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Denver school board votes to phase police out of schools

The vote represents a victory for community activists who have pressed the district for more than a decade to remove sworn officers from campus

Denver Public Schools students march from the state capitol down East Colfax Avenue to the Martin Luther King Jr Memorial in City Park to emphasize the need for more black educators in schools in Denver, on June 7, 2020. (Kevin Mohatt, Special to The Colorado Sun)

This story was originally published by Chalkbeat, a nonprofit news organization covering public education. Sign up for their newsletters here: ckbe.at/newsletters

Police officers will be phased out of working in Denver’s public schools over the next year, with all school resource officers gone from middle and high schools by June 2021.

The Denver school board voted unanimously Thursday to end Denver Public Schools’ contract with the Denver Police Department to provide school resource officers. The vote comes after weeks of local and nationwide protests against racist policing sparked by the death of George Floyd, an unarmed Black man killed by a white police officer in Minneapolis.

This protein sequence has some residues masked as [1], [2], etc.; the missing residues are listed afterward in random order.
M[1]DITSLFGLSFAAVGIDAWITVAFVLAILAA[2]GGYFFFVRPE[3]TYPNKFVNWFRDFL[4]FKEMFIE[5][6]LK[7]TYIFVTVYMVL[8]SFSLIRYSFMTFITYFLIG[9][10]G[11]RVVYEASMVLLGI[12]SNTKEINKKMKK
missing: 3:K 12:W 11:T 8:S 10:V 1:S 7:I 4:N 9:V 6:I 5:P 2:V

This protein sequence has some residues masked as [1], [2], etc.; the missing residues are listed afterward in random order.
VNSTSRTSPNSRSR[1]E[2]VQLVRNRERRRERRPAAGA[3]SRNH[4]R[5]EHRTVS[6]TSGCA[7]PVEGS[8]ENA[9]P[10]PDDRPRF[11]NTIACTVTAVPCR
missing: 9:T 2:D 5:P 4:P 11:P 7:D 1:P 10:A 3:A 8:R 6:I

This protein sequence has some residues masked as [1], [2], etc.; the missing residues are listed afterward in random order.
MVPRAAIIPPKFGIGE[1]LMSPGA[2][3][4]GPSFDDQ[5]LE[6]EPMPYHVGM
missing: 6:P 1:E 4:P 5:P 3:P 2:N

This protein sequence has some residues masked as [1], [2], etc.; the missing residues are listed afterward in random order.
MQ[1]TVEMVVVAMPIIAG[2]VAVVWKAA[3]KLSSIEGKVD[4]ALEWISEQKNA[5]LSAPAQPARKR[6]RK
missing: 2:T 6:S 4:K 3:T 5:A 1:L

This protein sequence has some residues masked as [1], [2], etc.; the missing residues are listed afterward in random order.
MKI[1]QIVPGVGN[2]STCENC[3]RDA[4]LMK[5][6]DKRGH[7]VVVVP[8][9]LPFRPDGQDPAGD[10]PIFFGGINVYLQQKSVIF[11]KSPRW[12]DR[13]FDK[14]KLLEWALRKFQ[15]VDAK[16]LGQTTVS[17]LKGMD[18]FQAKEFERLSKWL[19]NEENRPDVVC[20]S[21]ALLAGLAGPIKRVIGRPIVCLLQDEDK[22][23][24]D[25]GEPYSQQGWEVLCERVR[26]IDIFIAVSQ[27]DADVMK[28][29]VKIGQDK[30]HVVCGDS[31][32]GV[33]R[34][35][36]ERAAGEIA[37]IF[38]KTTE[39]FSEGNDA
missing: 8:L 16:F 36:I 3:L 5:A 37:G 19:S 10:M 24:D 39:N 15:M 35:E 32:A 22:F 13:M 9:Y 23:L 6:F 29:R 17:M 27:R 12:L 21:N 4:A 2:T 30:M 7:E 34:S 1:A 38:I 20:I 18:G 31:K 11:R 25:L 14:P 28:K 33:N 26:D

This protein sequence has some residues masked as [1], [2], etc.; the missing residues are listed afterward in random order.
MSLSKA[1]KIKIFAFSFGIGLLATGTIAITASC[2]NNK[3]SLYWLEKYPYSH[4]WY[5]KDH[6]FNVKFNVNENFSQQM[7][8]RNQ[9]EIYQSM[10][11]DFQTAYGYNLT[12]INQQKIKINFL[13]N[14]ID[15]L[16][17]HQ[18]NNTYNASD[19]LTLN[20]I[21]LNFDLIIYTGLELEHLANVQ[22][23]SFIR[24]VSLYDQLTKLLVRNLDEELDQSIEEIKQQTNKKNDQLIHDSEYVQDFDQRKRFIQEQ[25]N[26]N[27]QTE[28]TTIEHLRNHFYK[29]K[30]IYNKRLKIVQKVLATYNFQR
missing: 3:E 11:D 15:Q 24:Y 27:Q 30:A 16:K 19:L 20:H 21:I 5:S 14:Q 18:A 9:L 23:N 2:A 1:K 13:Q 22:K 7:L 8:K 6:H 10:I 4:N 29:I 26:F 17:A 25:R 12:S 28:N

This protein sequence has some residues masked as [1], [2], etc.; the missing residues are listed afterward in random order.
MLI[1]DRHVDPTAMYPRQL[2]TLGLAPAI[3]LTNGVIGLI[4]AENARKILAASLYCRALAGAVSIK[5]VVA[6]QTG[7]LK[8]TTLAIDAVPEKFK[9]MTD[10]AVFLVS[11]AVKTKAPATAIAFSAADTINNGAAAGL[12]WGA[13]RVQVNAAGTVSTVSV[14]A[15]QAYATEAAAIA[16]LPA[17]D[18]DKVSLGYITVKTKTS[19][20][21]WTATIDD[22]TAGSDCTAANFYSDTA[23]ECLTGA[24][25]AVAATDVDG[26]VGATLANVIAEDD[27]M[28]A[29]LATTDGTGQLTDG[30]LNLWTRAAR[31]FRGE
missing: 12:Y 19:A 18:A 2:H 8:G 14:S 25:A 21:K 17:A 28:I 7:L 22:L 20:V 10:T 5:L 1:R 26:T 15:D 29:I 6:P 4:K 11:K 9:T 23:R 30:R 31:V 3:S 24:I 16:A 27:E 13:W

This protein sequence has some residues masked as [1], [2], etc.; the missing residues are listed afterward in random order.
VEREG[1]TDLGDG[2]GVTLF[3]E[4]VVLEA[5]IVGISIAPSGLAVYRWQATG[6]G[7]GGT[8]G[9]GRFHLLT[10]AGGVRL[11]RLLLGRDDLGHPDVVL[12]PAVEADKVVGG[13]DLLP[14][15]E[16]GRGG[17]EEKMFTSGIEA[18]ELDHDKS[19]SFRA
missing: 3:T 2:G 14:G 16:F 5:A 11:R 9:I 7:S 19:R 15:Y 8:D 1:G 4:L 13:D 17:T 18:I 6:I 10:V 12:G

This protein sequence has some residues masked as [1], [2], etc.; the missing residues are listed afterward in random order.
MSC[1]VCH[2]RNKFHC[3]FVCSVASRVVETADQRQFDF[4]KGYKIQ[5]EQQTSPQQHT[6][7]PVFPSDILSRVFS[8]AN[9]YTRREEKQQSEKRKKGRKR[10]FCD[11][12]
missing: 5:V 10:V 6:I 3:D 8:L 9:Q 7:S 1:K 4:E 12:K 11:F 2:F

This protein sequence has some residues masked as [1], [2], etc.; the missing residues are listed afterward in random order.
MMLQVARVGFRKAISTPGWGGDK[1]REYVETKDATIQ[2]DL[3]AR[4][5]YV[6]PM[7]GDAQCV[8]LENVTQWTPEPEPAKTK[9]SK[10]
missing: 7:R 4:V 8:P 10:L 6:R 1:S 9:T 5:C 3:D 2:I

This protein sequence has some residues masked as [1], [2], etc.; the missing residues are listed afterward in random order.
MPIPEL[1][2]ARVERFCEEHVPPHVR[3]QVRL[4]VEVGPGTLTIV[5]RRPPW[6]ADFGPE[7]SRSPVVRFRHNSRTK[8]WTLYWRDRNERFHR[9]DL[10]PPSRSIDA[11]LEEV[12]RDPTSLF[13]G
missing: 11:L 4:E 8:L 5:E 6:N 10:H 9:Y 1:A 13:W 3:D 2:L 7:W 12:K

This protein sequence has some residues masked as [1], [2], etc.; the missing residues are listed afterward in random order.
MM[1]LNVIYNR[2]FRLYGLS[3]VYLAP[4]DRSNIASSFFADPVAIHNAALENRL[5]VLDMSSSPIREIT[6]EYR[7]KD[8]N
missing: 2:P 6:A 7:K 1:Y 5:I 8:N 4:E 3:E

“What we saw in our streets was a reaction to what we will no longer tolerate,” said board Vice President Jennifer Bacon, who drafted the resolution to end the police contract along with board member Tay Anderson. “This topic is not new or knee-jerk.”

The vote represents a victory for community activists who have pressed the district for more than a decade to remove sworn officers from campus because of the higher rate at which students of color are referred to law enforcement.

The $720,000 contract with Denver police provided the district with 18 school resource officers this past school year. The district also has its own force of more than 100 unarmed and armed campus security officers who will continue to provide security for Denver schools.

Before the board voted Thursday, it heard both from educators, parents, and community members who support removing police from schools and those who don’t.

Read the rest of the story here.


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